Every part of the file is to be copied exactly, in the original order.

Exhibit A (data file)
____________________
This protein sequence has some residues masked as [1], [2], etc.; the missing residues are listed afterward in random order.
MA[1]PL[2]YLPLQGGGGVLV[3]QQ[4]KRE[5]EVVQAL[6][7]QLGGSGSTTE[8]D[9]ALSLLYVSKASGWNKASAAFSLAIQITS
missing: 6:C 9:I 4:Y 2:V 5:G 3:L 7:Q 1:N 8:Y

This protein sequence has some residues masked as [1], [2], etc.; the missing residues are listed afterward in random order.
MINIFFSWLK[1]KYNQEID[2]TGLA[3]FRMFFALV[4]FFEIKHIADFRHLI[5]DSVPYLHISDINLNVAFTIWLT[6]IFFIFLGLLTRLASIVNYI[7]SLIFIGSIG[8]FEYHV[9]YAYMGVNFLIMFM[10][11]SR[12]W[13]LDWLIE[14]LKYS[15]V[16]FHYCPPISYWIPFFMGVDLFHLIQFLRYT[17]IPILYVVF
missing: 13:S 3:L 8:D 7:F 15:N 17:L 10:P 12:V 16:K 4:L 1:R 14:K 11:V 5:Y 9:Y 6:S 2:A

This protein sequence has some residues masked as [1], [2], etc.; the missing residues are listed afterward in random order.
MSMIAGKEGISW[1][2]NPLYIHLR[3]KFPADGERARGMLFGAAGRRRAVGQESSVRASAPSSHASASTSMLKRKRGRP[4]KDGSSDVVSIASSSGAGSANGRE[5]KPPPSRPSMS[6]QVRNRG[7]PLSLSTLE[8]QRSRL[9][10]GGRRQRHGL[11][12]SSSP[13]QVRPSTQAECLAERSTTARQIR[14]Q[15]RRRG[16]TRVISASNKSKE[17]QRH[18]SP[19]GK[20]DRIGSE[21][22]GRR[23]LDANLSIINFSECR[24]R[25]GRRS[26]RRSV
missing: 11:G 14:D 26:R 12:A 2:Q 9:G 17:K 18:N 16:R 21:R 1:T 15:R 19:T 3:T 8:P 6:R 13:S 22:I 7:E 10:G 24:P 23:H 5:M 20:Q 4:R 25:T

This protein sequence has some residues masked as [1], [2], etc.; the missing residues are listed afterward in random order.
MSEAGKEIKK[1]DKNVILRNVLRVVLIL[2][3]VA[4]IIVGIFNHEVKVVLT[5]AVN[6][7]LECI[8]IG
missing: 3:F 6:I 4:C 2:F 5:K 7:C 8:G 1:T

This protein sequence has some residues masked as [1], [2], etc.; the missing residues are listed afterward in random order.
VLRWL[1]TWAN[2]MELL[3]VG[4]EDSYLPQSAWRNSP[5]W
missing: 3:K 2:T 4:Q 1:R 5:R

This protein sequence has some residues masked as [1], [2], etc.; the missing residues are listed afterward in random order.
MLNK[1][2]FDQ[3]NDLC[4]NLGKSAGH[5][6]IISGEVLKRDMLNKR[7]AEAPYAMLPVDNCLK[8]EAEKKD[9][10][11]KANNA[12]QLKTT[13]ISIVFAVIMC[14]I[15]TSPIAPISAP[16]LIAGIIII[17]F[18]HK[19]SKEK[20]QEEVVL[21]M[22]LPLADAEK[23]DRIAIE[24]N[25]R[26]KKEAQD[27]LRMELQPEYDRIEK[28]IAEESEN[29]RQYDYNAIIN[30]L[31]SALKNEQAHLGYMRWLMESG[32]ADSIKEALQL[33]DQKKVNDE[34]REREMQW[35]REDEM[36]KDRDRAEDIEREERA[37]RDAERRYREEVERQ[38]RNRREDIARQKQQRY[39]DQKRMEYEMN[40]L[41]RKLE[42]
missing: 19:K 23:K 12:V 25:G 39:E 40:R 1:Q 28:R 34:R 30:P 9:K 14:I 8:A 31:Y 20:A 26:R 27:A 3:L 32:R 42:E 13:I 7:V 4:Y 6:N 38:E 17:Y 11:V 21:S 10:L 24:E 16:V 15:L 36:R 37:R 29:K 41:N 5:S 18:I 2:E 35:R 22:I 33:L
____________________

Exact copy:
This protein sequence has some residues masked as [1], [2], etc.; the missing residues are listed afterward in random order.
MA[1]PL[2]YLPLQGGGGVLV[3]QQ[4]KRE[5]EVVQAL[6][7]QLGGSGSTTE[8]D[9]ALSLLYVSKASGWNKASAAFSLAIQITS
missing: 6:C 9:I 4:Y 2:V 5:G 3:L 7:Q 1:N 8:Y

This protein sequence has some residues masked as [1], [2], etc.; the missing residues are listed afterward in random order.
MINIFFSWLK[1]KYNQEID[2]TGLA[3]FRMFFALV[4]FFEIKHIADFRHLI[5]DSVPYLHISDINLNVAFTIWLT[6]IFFIFLGLLTRLASIVNYI[7]SLIFIGSIG[8]FEYHV[9]YAYMGVNFLIMFM[10][11]SR[12]W[13]LDWLIE[14]LKYS[15]V[16]FHYCPPISYWIPFFMGVDLFHLIQFLRYT[17]IPILYVVF
missing: 13:S 3:L 8:D 7:F 15:N 17:L 10:P 12:V 16:K 4:L 1:R 14:K 11:V 5:Y 9:Y 6:S 2:A

This protein sequence has some residues masked as [1], [2], etc.; the missing residues are listed afterward in random order.
MSMIAGKEGISW[1][2]NPLYIHLR[3]KFPADGERARGMLFGAAGRRRAVGQESSVRASAPSSHASASTSMLKRKRGRP[4]KDGSSDVVSIASSSGAGSANGRE[5]KPPPSRPSMS[6]QVRNRG[7]PLSLSTLE[8]QRSRL[9][10]GGRRQRHGL[11][12]SSSP[13]QVRPSTQAECLAERSTTARQIR[14]Q[15]RRRG[16]TRVISASNKSKE[17]QRH[18]SP[19]GK[20]DRIGSE[21][22]GRR[23]LDANLSIINFSECR[24]R[25]GRRS[26]RRSV
missing: 11:G 14:D 26:R 12:A 2:Q 9:G 17:K 18:N 16:R 21:R 1:T 15:R 19:T 3:T 8:P 6:R 13:S 22:I 7:E 10:G 24:P 23:H 5:M 20:Q 4:R 25:T

This protein sequence has some residues masked as [1], [2], etc.; the missing residues are listed afterward in random order.
MSEAGKEIKK[1]DKNVILRNVLRVVLIL[2][3]VA[4]IIVGIFNHEVKVVLT[5]AVN[6][7]LECI[8]IG
missing: 3:F 6:I 4:C 2:F 5:K 7:C 8:G 1:T

This protein sequence has some residues masked as [1], [2], etc.; the missing residues are listed afterward in random order.
VLRWL[1]TWAN[2]MELL[3]VG[4]EDSYLPQSAWRNSP[5]W
missing: 3:K 2:T 4:Q 1:R 5:R

This protein sequence has some residues masked as [1], [2], etc.; the missing residues are listed afterward in random order.
MLNK[1][2]FDQ[3]NDLC[4]NLGKSAGH[5][6]IISGEVLKRDMLNKR[7]AEAPYAMLPVDNCLK[8]EAEKKD[9][10][11]KANNA[12]QLKTT[13]ISIVFAVIMC[14]I[15]TSPIAPISAP[16]LIAGIIII[17]F[18]HK[19]SKEK[20]QEEVVL[21]M[22]LPLADAEK[23]DRIAIE[24]N[25]R[26]KKEAQD[27]LRMELQPEYDRIEK[28]IAEESEN[29]RQYDYNAIIN[30]L[31]SALKNEQAHLGYMRWLMESG[32]ADSIKEALQL[33]DQKKVNDE[34]REREMQW[35]REDEM[36]KDRDRAEDIEREERA[37]RDAERRYREEVERQ[38]RNRREDIARQKQQRY[39]DQKRMEYEMN[40]L[41]RKLE[42]
missing: 19:K 23:K 12:V 25:G 39:E 40:R 1:Q 28:R 34:R 30:P 9:K 14:I 8:A 31:Y 20:A 26:R 27:A 3:L 32:R 42:E 13:I 7:V 4:Y 6:N 38:E 17:Y 11:V 21:S 10:L 24:E 16:V 15:L 36:R 37:R 29:K 41:N 5:S 18:I 2:E 35:R 22:I 33:L